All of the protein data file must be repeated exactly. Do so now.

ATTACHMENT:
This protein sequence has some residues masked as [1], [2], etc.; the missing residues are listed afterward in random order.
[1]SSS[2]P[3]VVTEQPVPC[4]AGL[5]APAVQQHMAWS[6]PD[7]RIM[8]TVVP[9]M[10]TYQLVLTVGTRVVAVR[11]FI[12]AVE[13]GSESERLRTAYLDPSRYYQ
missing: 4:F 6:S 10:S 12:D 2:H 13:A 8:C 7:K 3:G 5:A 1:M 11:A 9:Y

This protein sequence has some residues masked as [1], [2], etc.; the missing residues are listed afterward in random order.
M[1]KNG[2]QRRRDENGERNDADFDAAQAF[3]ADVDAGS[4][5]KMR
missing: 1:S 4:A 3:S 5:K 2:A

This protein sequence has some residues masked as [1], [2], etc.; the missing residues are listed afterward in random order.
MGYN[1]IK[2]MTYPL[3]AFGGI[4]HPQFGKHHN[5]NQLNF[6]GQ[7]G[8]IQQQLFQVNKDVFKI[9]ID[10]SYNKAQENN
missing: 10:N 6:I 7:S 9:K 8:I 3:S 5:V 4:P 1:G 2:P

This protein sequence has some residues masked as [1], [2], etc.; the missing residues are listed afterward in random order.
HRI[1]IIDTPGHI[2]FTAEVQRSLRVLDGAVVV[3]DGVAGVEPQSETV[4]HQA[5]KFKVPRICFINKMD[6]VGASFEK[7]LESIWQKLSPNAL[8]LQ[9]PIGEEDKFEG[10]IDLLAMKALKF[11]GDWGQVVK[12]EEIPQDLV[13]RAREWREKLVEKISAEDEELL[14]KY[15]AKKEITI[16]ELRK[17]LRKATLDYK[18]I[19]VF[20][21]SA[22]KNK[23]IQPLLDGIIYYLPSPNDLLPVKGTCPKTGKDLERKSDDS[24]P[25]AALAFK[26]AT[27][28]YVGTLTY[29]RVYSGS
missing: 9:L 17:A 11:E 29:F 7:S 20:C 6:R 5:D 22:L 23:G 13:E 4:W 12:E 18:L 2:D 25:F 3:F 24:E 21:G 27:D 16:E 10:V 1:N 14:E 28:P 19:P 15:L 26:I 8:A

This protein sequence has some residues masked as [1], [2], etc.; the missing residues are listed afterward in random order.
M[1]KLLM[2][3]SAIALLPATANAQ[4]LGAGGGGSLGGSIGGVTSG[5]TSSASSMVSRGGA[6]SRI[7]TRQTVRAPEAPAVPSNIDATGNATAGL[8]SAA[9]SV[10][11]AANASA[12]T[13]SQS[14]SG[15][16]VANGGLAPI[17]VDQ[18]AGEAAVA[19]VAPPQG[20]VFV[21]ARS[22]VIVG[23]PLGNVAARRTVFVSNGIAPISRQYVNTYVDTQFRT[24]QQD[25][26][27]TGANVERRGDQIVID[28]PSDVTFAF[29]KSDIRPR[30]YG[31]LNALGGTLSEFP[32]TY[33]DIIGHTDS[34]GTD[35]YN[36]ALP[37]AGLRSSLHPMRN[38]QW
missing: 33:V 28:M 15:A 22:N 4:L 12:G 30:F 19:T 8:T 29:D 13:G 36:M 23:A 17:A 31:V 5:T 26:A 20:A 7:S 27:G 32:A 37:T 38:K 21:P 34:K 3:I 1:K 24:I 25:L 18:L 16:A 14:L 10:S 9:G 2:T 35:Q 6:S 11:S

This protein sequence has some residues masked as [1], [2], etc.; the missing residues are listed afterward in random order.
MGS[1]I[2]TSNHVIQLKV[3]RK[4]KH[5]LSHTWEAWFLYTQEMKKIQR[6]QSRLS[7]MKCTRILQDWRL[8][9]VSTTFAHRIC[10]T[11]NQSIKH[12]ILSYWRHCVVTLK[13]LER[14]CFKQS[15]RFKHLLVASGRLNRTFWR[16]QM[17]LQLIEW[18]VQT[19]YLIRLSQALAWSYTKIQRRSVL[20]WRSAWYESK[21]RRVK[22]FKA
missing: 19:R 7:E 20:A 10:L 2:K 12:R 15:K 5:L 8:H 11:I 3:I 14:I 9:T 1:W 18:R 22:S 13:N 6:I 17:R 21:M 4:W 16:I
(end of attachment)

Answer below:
This protein sequence has some residues masked as [1], [2], etc.; the missing residues are listed afterward in random order.
[1]SSS[2]P[3]VVTEQPVPC[4]AGL[5]APAVQQHMAWS[6]PD[7]RIM[8]TVVP[9]M[10]TYQLVLTVGTRVVAVR[11]FI[12]AVE[13]GSESERLRTAYLDPSRYYQ
missing: 4:F 6:S 10:S 12:D 2:H 13:A 8:C 7:K 3:G 5:A 1:M 11:A 9:Y

This protein sequence has some residues masked as [1], [2], etc.; the missing residues are listed afterward in random order.
M[1]KNG[2]QRRRDENGERNDADFDAAQAF[3]ADVDAGS[4][5]KMR
missing: 1:S 4:A 3:S 5:K 2:A

This protein sequence has some residues masked as [1], [2], etc.; the missing residues are listed afterward in random order.
MGYN[1]IK[2]MTYPL[3]AFGGI[4]HPQFGKHHN[5]NQLNF[6]GQ[7]G[8]IQQQLFQVNKDVFKI[9]ID[10]SYNKAQENN
missing: 10:N 6:I 7:S 9:K 8:I 3:S 5:V 4:P 1:G 2:P

This protein sequence has some residues masked as [1], [2], etc.; the missing residues are listed afterward in random order.
HRI[1]IIDTPGHI[2]FTAEVQRSLRVLDGAVVV[3]DGVAGVEPQSETV[4]HQA[5]KFKVPRICFINKMD[6]VGASFEK[7]LESIWQKLSPNAL[8]LQ[9]PIGEEDKFEG[10]IDLLAMKALKF[11]GDWGQVVK[12]EEIPQDLV[13]RAREWREKLVEKISAEDEELL[14]KY[15]AKKEITI[16]ELRK[17]LRKATLDYK[18]I[19]VF[20][21]SA[22]KNK[23]IQPLLDGIIYYLPSPNDLLPVKGTCPKTGKDLERKSDDS[24]P[25]AALAFK[26]AT[27][28]YVGTLTY[29]RVYSGS
missing: 9:L 17:A 11:E 29:F 7:S 20:C 6:R 5:D 22:L 23:G 13:E 4:W 12:E 18:L 2:D 25:F 3:F 24:E 21:G 27:D 16:E 10:V 1:N 14:E 28:P 19:P 15:L 26:I 8:A

This protein sequence has some residues masked as [1], [2], etc.; the missing residues are listed afterward in random order.
M[1]KLLM[2][3]SAIALLPATANAQ[4]LGAGGGGSLGGSIGGVTSG[5]TSSASSMVSRGGA[6]SRI[7]TRQTVRAPEAPAVPSNIDATGNATAGL[8]SAA[9]SV[10][11]AANASA[12]T[13]SQS[14]SG[15][16]VANGGLAPI[17]VDQ[18]AGEAAVA[19]VAPPQG[20]VFV[21]ARS[22]VIVG[23]PLGNVAARRTVFVSNGIAPISRQYVNTYVDTQFRT[24]QQD[25][26][27]TGANVERRGDQIVID[28]PSDVTFAF[29]KSDIRPR[30]YG[31]LNALGGTLSEFP[32]TY[33]DIIGHTDS[34]GTD[35]YN[36]ALP[37]AGLRSSLHPMRN[38]QW
missing: 33:V 28:M 15:A 22:N 4:L 12:G 30:F 19:T 8:T 29:D 13:G 36:M 23:A 17:A 31:V 5:T 26:A 20:A 7:S 27:G 32:A 37:T 38:K 21:P 34:K 3:I 1:K 24:I 25:L 18:L 16:A 14:L 10:S 9:G 2:T 35:Q 6:S 11:S

This protein sequence has some residues masked as [1], [2], etc.; the missing residues are listed afterward in random order.
MGS[1]I[2]TSNHVIQLKV[3]RK[4]KH[5]LSHTWEAWFLYTQEMKKIQR[6]QSRLS[7]MKCTRILQDWRL[8][9]VSTTFAHRIC[10]T[11]NQSIKH[12]ILSYWRHCVVTLK[13]LER[14]CFKQS[15]RFKHLLVASGRLNRTFWR[16]QM[17]LQLIEW[18]VQT[19]YLIRLSQALAWSYTKIQRRSVL[20]WRSAWYESK[21]RRVK[22]FKA
missing: 19:R 7:E 20:A 10:L 2:K 12:R 15:K 5:L 8:H 11:I 3:I 14:I 9:T 1:W 18:R 22:S 13:N 6:I 17:R 21:M 4:W 16:I